It’s tempting to write off the kooky “Freemen on the land” movement as a bunch of misguided but harmless eccentrics. A woman in Alberta, however, is being deprived of her property by the “Senior Chief Justice at Tacit Supreme In Law Court for Sovran Nations Embassies and as Supervisor-Co-ordinator-Estimator of CPC Universal Group of Calgary Division.” (Good luck fitting that on a business card.)
An Alberta pensioner says she feels like a prisoner after her rental property was claimed as an “embassy” by a man she says identified himself as a Freemen-on-the-Land, a growing movement of so-called sovereign citizens that is raising concerns with authorities both north and south of the border.
Caverhill rented half a duplex she owns in Calgary’s upscale Parkdale neighbourhood to a new tenant in November 2011 on the recommendation of a friend.
The renter, Andreas Pirelli, had recently moved to Calgary from Montreal and was a self-described handyman. She says he agreed to “spruce up” the property in return for three months of free rent.
What she thought was a good deal soon turned into a nightmare.
A few months after Pirelli moved in, Caverhill went to inspect the work and she says she found the entire kitchen and bathroom had been gutted. All the doors inside had been removed and the floor of the master bedroom had been painted black, she says.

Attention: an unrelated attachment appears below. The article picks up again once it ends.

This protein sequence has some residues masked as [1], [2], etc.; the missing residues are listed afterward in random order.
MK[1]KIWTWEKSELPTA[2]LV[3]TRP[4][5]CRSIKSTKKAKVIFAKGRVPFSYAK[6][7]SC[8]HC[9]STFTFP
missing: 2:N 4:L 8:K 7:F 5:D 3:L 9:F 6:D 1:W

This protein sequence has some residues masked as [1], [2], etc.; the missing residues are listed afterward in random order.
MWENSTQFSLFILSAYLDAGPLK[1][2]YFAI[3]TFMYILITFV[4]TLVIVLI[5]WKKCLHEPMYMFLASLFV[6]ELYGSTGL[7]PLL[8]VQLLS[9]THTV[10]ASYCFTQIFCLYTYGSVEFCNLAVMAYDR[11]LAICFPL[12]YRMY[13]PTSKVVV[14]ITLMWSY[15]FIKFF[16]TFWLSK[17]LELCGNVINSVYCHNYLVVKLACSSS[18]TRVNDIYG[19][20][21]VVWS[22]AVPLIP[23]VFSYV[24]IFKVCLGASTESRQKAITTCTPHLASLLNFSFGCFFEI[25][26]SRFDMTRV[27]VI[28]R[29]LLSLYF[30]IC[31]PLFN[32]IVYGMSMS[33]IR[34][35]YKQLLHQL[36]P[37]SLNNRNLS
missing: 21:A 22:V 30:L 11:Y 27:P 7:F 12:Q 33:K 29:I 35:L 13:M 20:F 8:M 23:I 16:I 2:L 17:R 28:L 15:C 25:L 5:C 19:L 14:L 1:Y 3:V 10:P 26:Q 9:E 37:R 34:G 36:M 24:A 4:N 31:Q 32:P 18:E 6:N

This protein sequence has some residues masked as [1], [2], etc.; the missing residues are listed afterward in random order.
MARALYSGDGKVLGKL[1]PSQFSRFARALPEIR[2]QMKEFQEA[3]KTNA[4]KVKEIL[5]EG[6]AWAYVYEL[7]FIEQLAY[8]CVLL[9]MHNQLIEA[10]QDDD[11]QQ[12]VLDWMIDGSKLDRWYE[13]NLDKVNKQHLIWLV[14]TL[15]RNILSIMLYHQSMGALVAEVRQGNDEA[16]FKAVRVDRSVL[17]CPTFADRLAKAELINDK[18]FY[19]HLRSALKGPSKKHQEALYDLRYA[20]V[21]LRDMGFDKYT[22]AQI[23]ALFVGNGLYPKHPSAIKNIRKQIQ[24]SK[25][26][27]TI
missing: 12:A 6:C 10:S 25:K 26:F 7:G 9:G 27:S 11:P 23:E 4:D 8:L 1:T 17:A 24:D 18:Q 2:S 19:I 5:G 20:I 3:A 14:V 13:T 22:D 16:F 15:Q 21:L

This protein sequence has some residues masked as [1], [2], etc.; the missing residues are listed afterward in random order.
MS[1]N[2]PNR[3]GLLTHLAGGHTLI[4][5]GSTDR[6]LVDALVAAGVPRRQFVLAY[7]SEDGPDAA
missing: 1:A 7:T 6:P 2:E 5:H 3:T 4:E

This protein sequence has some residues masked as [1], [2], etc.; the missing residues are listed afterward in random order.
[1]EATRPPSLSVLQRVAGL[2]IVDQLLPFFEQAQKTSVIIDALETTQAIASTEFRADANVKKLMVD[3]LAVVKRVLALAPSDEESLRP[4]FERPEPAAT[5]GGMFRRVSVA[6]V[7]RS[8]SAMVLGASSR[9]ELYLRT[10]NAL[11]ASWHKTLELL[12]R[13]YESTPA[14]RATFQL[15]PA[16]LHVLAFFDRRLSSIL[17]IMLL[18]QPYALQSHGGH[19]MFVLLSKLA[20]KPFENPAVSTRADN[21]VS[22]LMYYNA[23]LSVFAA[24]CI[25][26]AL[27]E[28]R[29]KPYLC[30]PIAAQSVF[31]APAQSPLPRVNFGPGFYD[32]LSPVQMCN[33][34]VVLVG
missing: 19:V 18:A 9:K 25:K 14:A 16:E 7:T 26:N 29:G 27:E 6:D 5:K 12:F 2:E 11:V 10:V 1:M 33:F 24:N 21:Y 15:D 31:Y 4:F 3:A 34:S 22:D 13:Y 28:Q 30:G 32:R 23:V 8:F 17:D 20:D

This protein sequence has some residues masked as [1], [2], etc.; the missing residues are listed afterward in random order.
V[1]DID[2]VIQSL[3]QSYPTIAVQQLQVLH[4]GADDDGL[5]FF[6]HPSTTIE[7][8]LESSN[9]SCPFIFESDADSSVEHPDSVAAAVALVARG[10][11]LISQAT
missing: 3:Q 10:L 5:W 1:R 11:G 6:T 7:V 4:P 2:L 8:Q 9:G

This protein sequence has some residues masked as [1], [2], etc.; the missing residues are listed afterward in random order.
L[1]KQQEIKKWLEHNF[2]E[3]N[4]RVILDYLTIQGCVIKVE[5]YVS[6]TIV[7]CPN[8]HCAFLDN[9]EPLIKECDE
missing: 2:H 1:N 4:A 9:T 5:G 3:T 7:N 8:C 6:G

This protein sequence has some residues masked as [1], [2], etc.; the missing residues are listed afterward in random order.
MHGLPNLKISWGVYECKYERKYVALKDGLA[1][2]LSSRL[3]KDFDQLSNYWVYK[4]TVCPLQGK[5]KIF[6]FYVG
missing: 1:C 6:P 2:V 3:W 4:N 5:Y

But Caverhill quickly learned she had much bigger problems.
“He walks me to the door and he’s yelling at me, ’I’m a Freemen-on-the-Land,”’ Caverhill says.
“I said: ’This is my house, not yours.’ He said: ’No. This is an embassy house now and it’s mine and you have no rights’, so then he slams the door.”
She says she discovered the locks had been changed and pounded on the door.
“I said: ’How come the key doesn’t work?’ He said: ’I changed the locks.’ He said: ’It’s not your home.”’
Caverhill depends on the rental income to supplement her pension.
Pirelli, who sources confirm also went by the name Mario Antonacci, informed her he was willing to pay $775 a month in rent, less than half the $1,500 plus utilities that she says had been agreed to.
She says she later received an invoice from Pirelli’s company — CPC Universal Group — for $26,000 in work done to the home.
“I receive a thing in the mail from the Land Titles Office, that the property has been liened for $17,000,” she says.
Ms. Caverhill has called the police on several occasions, but she’s been told – correctly – that this is a landlord-tenant matter which should be dealt with in the civil courts. Not that Pirelli would acknowledge a court order that he vacate the premises, but at least then the landlord would have an order which can be enforced by the authorities.
Any lawyers in Calgary up for some pro bono work?